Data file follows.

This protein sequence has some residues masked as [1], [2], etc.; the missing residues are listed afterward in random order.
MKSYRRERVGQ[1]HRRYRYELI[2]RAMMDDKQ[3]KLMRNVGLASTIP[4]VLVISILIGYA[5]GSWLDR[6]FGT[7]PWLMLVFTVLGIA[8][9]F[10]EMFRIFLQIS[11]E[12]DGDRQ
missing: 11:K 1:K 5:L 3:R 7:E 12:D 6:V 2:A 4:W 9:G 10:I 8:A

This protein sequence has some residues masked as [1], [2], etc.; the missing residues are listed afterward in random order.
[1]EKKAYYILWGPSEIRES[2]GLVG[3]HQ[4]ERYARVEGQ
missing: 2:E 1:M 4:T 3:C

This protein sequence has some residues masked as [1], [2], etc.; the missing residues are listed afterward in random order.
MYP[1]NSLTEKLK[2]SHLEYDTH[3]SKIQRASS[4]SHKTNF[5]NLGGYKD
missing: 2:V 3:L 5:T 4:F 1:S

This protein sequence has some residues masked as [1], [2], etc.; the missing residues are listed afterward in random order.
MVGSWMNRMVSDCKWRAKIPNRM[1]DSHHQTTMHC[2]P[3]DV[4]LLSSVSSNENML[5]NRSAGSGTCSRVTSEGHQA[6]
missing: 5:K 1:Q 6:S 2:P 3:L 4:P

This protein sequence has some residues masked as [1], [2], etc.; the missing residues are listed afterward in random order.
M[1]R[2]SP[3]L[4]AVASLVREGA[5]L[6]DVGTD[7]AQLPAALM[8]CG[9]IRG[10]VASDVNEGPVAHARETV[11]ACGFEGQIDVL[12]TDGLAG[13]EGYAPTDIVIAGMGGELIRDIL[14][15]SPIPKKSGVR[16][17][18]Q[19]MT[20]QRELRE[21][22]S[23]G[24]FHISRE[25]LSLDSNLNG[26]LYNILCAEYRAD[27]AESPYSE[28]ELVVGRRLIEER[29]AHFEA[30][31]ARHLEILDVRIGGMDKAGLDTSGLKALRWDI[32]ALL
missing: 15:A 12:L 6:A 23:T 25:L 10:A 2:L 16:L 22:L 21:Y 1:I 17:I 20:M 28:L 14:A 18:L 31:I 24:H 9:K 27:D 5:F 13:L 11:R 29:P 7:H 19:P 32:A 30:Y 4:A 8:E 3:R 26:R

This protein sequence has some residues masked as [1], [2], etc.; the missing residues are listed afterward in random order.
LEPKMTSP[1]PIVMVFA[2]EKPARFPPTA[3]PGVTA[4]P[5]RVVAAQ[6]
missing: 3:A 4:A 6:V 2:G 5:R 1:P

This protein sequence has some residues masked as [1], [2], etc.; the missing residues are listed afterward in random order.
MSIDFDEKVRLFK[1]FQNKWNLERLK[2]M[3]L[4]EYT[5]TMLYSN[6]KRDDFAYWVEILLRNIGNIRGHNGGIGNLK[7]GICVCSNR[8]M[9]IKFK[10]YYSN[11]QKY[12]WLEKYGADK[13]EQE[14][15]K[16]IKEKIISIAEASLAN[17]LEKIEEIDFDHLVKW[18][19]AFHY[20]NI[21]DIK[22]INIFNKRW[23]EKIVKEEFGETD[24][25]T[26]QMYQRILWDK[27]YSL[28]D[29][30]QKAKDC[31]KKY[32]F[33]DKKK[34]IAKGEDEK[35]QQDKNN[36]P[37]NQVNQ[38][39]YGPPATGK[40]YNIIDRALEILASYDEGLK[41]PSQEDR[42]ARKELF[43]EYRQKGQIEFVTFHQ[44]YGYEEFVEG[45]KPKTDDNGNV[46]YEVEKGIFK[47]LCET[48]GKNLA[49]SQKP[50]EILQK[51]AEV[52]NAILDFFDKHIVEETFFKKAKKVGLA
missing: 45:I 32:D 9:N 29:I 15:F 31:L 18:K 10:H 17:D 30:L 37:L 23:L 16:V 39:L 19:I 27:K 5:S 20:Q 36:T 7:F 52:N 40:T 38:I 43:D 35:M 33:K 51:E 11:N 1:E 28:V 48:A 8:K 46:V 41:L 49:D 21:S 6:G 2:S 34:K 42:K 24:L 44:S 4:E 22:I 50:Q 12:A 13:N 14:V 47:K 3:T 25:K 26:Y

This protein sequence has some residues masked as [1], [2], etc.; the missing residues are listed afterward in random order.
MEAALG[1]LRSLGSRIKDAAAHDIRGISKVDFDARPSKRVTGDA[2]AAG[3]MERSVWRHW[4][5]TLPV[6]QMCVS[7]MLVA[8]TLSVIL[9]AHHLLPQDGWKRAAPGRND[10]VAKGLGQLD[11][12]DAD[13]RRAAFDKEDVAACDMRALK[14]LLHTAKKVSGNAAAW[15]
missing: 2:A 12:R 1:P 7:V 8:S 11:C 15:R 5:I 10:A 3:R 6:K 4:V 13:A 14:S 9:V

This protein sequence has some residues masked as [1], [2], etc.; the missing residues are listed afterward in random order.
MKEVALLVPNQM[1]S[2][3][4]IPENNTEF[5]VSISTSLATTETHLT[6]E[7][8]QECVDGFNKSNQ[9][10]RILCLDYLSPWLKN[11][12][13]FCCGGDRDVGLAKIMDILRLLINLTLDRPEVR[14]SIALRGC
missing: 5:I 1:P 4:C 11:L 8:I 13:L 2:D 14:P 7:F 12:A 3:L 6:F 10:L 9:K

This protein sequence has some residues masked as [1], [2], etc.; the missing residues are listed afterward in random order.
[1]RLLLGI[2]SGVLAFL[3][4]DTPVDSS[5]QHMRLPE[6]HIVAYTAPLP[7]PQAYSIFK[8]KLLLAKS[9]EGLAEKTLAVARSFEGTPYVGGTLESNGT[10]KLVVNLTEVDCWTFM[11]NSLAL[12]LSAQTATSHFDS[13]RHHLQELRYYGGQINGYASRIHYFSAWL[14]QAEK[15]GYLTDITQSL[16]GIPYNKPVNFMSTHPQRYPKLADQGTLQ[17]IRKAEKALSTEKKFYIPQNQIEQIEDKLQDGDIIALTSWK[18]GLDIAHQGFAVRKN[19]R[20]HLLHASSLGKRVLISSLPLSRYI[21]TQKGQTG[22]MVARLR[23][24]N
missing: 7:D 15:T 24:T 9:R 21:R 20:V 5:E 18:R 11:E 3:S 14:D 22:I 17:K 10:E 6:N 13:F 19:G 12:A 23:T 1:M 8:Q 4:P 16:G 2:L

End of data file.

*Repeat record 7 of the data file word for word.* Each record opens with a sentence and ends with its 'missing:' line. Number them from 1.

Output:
This protein sequence has some residues masked as [1], [2], etc.; the missing residues are listed afterward in random order.
MSIDFDEKVRLFK[1]FQNKWNLERLK[2]M[3]L[4]EYT[5]TMLYSN[6]KRDDFAYWVEILLRNIGNIRGHNGGIGNLK[7]GICVCSNR[8]M[9]IKFK[10]YYSN[11]QKY[12]WLEKYGADK[13]EQE[14][15]K[16]IKEKIISIAEASLAN[17]LEKIEEIDFDHLVKW[18][19]AFHY[20]NI[21]DIK[22]INIFNKRW[23]EKIVKEEFGETD[24][25]T[26]QMYQRILWDK[27]YSL[28]D[29][30]QKAKDC[31]KKY[32]F[33]DKKK[34]IAKGEDEK[35]QQDKNN[36]P[37]NQVNQ[38][39]YGPPATGK[40]YNIIDRALEILASYDEGLK[41]PSQEDR[42]ARKELF[43]EYRQKGQIEFVTFHQ[44]YGYEEFVEG[45]KPKTDDNGNV[46]YEVEKGIFK[47]LCET[48]GKNLA[49]SQKP[50]EILQK[51]AEV[52]NAILDFFDKHIVEETFFKKAKKVGLA
missing: 45:I 32:D 9:N 29:I 15:F 31:L 18:K 10:H 17:D 30:L 37:L 23:L 16:V 39:L 19:I 27:K 5:S 20:Q 36:T 7:F 52:N 40:T 38:I 43:D 35:M 33:K 51:E 11:N 1:E 28:V 48:A 8:K 46:V 41:L 49:D 21:S 6:G 2:S 34:K 42:K 24:L 44:S 4:E 22:I 50:Q 12:A 13:N 14:V 47:K 3:T 25:K 26:Y